Feeling Trapped

Jan Gambino Health Guide
  • This post was originally published on February 15, 2007. It was reviewed and republished on November 24, 2008. 

    Blizzards and ice storms have certainly been in the news recently. The storms have caused power outages, school closings and other problems large and small. Winter weather causes a lot of people to feel trapped and cut off from other people. It is a lot like having a baby with reflux-parents often feel trapped at home, lonely and isolated from the rest of the world.


    Moms especially are often stuck at home providing round the clock care such as feeding, holding and comforting. It can be an overwhelming task to go out with your baby. She vomits unexpectedly and cries when she is strapped in the car seat. You cannot stand the thought of going to a store with a shrieking baby. So you just stay home. You might spend the entire day in the same chair, moving only to refresh the bottle or change the diaper. You don't have time to talk on the phone because it means juggling the phone and your baby. While it would be comforting to go on the internet and seek support, it is too hard to balance the baby and the keyboard.

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    Perhaps your spouse or a friend will deliver the necessities. Otherwise, you just wait until daddy comes home and rush off to run some essential errands. You might feel a sense of fear about leaving your baby. Some babies with reflux are very picky about nursing on demand or having the bottle held just so. By the time you explain all of this to someone else, you are too exhausted to go out. The whole time, you are worried that your baby is crying or worse in your absence. Often you are the only person who can calm your baby. You just can't be replaced!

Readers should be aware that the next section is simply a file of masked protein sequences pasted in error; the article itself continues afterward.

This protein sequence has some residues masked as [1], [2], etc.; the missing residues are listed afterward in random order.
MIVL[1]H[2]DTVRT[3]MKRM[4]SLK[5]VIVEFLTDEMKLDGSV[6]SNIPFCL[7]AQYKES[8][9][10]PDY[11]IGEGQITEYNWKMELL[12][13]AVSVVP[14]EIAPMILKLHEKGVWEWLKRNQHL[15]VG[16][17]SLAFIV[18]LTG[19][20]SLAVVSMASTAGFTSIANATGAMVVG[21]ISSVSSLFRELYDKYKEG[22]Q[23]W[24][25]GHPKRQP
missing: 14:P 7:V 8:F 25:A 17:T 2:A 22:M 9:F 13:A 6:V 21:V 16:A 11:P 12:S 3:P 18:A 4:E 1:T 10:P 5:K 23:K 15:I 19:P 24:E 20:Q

When I hear people complain about being without power for a few hours or being trapped at home with their healthy kids, I remember when my refluxers were little. The only outings I would dare were: doctor, pharmacy and grocery store. I planned ahead and bought in bulk. I never knew when I would get back to the store so I always filled my cart. I know friends and family thought I was isolating my self. But sometimes going out, even for a social event was exhausting. When you have to cancel a dinner or outing over and over because the baby is sick, it can be misconstrued as lack of interest or avoidance. Some friends weathered the storm of reflux with me, others did not. But along the way, I found new friends and support. Little by little, I broke the cycle. Little by little, I found a moment to call a friend or go out. The friends and family who stayed with me through it all sustained me until the storm clouds cleared.


    For more information on caring for a child with reflux check out these resources:

    A Parent's Guide to GERD

    Pediatric Acid Reflux Symptoms

    Does your Baby have Acid Reflux

Published On: November 24, 2008